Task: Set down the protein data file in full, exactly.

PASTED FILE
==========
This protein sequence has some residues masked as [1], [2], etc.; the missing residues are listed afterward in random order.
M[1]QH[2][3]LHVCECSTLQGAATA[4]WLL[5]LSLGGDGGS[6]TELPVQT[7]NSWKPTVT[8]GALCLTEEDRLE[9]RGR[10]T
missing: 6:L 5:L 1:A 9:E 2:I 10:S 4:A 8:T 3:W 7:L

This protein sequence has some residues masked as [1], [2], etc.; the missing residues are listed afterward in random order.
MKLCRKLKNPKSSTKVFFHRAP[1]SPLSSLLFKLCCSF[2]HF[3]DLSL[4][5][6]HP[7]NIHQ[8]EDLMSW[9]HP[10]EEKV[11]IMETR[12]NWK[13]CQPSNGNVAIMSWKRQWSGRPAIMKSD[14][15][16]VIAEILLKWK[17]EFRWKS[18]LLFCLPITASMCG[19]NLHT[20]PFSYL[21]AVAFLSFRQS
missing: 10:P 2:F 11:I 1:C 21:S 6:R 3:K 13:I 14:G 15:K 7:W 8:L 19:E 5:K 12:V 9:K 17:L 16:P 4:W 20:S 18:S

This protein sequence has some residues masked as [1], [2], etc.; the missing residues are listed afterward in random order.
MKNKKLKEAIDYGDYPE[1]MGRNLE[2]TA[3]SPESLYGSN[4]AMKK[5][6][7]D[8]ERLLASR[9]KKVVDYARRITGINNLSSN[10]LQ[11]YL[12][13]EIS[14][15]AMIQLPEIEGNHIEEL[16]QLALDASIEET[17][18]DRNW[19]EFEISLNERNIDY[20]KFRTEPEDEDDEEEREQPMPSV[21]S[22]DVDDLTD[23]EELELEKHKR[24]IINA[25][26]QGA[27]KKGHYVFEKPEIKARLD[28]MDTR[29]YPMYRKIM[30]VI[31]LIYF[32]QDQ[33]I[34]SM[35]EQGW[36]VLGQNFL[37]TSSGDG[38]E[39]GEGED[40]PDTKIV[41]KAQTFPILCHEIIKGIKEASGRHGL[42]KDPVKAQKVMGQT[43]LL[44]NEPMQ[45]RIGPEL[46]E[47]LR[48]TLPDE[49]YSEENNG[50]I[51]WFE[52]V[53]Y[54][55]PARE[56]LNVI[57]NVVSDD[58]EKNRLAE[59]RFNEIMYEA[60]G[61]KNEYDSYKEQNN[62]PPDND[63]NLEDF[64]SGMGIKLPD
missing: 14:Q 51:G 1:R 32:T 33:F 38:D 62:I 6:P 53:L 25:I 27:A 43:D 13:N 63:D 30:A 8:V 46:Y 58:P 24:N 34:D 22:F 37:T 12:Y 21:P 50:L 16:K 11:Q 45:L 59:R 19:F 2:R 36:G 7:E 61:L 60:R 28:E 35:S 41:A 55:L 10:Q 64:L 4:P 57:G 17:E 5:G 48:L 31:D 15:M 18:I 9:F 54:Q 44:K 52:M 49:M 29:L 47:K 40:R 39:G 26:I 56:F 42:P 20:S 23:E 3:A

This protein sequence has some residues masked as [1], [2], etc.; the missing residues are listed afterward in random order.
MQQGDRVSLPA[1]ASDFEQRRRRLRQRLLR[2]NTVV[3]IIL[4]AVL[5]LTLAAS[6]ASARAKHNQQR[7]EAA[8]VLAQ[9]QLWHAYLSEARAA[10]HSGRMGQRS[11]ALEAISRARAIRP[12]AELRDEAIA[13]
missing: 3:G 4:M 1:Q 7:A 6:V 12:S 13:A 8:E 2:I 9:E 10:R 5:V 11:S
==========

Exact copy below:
This protein sequence has some residues masked as [1], [2], etc.; the missing residues are listed afterward in random order.
M[1]QH[2][3]LHVCECSTLQGAATA[4]WLL[5]LSLGGDGGS[6]TELPVQT[7]NSWKPTVT[8]GALCLTEEDRLE[9]RGR[10]T
missing: 6:L 5:L 1:A 9:E 2:I 10:S 4:A 8:T 3:W 7:L

This protein sequence has some residues masked as [1], [2], etc.; the missing residues are listed afterward in random order.
MKLCRKLKNPKSSTKVFFHRAP[1]SPLSSLLFKLCCSF[2]HF[3]DLSL[4][5][6]HP[7]NIHQ[8]EDLMSW[9]HP[10]EEKV[11]IMETR[12]NWK[13]CQPSNGNVAIMSWKRQWSGRPAIMKSD[14][15][16]VIAEILLKWK[17]EFRWKS[18]LLFCLPITASMCG[19]NLHT[20]PFSYL[21]AVAFLSFRQS
missing: 10:P 2:F 11:I 1:C 21:S 6:R 3:K 13:I 14:G 15:K 7:W 8:L 19:E 5:K 12:V 9:K 17:L 16:P 4:W 20:S 18:S

This protein sequence has some residues masked as [1], [2], etc.; the missing residues are listed afterward in random order.
MKNKKLKEAIDYGDYPE[1]MGRNLE[2]TA[3]SPESLYGSN[4]AMKK[5][6][7]D[8]ERLLASR[9]KKVVDYARRITGINNLSSN[10]LQ[11]YL[12][13]EIS[14][15]AMIQLPEIEGNHIEEL[16]QLALDASIEET[17][18]DRNW[19]EFEISLNERNIDY[20]KFRTEPEDEDDEEEREQPMPSV[21]S[22]DVDDLTD[23]EELELEKHKR[24]IINA[25][26]QGA[27]KKGHYVFEKPEIKARLD[28]MDTR[29]YPMYRKIM[30]VI[31]LIYF[32]QDQ[33]I[34]SM[35]EQGW[36]VLGQNFL[37]TSSGDG[38]E[39]GEGED[40]PDTKIV[41]KAQTFPILCHEIIKGIKEASGRHGL[42]KDPVKAQKVMGQT[43]LL[44]NEPMQ[45]RIGPEL[46]E[47]LR[48]TLPDE[49]YSEENNG[50]I[51]WFE[52]V[53]Y[54][55]PARE[56]LNVI[57]NVVSDD[58]EKNRLAE[59]RFNEIMYEA[60]G[61]KNEYDSYKEQNN[62]PPDND[63]NLEDF[64]SGMGIKLPD
missing: 14:Q 51:G 1:R 32:T 33:F 38:D 62:I 6:P 53:L 25:I 27:A 43:D 13:N 63:D 30:A 8:V 46:Y 58:P 24:N 34:D 22:F 37:T 12:Y 21:P 50:L 16:K 11:Q 45:L 59:R 19:F 2:R 36:G 7:E 61:L 60:R 28:E 35:S 41:A 55:L 10:Q 64:L 4:P 57:G 17:E 5:G 48:L 31:D 15:M 18:I 9:F 54:Q 44:K 52:M 49:M 29:L 47:K 40:R 39:G 26:I 56:F 42:P 20:S 23:E 3:A

This protein sequence has some residues masked as [1], [2], etc.; the missing residues are listed afterward in random order.
MQQGDRVSLPA[1]ASDFEQRRRRLRQRLLR[2]NTVV[3]IIL[4]AVL[5]LTLAAS[6]ASARAKHNQQR[7]EAA[8]VLAQ[9]QLWHAYLSEARAA[10]HSGRMGQRS[11]ALEAISRARAIRP[12]AELRDEAIA[13]
missing: 3:G 4:M 1:Q 7:A 6:V 12:S 13:A 8:E 2:I 9:E 10:R 5:V 11:S